Low-resolution Face Recognition in the Wild via Selective Knowledge Distillation

Shiming Ge, Shengwei Zhao, Chenyu Li, Jia Li

Typically, the deployment of face recognition models in the wild needs to identify low-resolution faces with extremely low computational cost. To address this problem, a feasible solution is compressing a complex face model to achieve higher speed and lower memory at the cost of minimal performance drop. Inspired by that, this paper proposes a learning approach to recognize low-resolution faces via selective knowledge distillation. In this approach, a two-stream convolutional neural network (CNN) is first initialized to recognize high-resolution faces and resolution-degraded faces with a teacher stream and a student stream, respectively. The teacher stream is represented by a complex CNN for high-accuracy recognition, and the student stream is represented by a much simpler CNN for low-complexity recognition. To avoid significant performance drop at the student stream, we then selectively distil the most informative facial features from the teacher stream by solving a sparse graph optimization problem, which are then used to regularize the fine-tuning process of the student stream. In this way, the student stream is actually trained by simultaneously handling two tasks with limited computational resources: approximating the most informative facial cues via feature regression, and recovering the missing facial cues via low-resolution face classification. Experimental results show that the student stream performs impressively in recognizing low-resolution faces and costs only 0.15MB memory and runs at 418 faces per second on CPU and 9,433 faces per second on GPU.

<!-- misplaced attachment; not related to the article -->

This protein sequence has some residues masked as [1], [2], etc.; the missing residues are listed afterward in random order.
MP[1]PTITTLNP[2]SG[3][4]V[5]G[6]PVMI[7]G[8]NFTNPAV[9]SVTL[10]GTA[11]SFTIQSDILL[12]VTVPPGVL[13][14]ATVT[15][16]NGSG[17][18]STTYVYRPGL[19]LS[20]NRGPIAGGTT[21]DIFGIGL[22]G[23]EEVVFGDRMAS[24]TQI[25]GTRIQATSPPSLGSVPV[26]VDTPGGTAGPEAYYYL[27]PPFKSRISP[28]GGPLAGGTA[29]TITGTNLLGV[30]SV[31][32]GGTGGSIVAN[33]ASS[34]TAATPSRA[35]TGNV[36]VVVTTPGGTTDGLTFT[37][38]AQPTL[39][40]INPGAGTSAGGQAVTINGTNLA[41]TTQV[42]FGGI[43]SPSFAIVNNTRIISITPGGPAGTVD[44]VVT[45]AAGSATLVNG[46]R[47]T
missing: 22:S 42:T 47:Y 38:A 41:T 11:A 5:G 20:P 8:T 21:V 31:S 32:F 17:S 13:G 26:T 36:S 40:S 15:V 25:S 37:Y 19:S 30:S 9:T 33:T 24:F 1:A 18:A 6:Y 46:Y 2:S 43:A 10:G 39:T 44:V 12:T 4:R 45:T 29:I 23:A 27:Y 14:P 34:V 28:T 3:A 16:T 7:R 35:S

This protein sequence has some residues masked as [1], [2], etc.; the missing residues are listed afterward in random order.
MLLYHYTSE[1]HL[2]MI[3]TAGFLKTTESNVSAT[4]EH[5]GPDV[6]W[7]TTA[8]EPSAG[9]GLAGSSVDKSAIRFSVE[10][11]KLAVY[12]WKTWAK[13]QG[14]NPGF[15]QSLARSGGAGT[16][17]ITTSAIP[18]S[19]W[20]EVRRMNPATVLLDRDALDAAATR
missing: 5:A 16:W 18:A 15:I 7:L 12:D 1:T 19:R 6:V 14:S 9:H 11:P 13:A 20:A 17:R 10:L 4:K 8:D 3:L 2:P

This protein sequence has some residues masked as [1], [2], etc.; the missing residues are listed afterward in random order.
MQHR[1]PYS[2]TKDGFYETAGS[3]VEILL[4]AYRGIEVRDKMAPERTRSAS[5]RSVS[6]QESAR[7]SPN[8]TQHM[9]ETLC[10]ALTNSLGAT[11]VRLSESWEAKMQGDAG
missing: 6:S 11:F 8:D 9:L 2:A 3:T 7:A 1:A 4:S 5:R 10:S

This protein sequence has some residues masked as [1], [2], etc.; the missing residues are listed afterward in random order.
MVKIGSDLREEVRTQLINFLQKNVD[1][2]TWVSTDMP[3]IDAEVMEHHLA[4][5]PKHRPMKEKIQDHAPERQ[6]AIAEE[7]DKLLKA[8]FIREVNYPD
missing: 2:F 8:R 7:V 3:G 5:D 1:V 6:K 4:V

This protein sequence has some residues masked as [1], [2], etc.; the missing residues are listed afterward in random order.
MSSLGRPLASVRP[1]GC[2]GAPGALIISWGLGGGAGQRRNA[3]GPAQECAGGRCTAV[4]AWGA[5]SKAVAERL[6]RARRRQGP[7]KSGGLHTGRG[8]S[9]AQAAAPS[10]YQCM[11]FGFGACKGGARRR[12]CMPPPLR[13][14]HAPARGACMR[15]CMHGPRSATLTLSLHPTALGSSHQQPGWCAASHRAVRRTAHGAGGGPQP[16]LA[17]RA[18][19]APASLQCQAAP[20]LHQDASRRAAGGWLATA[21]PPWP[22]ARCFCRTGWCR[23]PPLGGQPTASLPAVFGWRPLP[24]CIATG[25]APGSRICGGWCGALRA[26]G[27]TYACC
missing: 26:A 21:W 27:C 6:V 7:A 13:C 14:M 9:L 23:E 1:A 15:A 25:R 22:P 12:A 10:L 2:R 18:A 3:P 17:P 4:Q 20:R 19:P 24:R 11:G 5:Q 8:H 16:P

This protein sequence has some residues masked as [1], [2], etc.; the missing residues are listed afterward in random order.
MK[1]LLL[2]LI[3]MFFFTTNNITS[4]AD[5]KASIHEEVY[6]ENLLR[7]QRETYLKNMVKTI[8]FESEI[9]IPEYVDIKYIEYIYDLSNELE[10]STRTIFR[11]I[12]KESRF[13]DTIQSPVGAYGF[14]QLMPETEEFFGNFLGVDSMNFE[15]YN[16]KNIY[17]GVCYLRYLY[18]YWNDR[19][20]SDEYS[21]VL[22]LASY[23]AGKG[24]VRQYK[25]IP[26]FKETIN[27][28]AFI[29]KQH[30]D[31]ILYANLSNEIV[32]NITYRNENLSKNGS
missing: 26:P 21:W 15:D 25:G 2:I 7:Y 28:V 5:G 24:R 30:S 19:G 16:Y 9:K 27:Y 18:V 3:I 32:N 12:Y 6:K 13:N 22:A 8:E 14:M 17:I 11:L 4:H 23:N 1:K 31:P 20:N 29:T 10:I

Knowledge Graph



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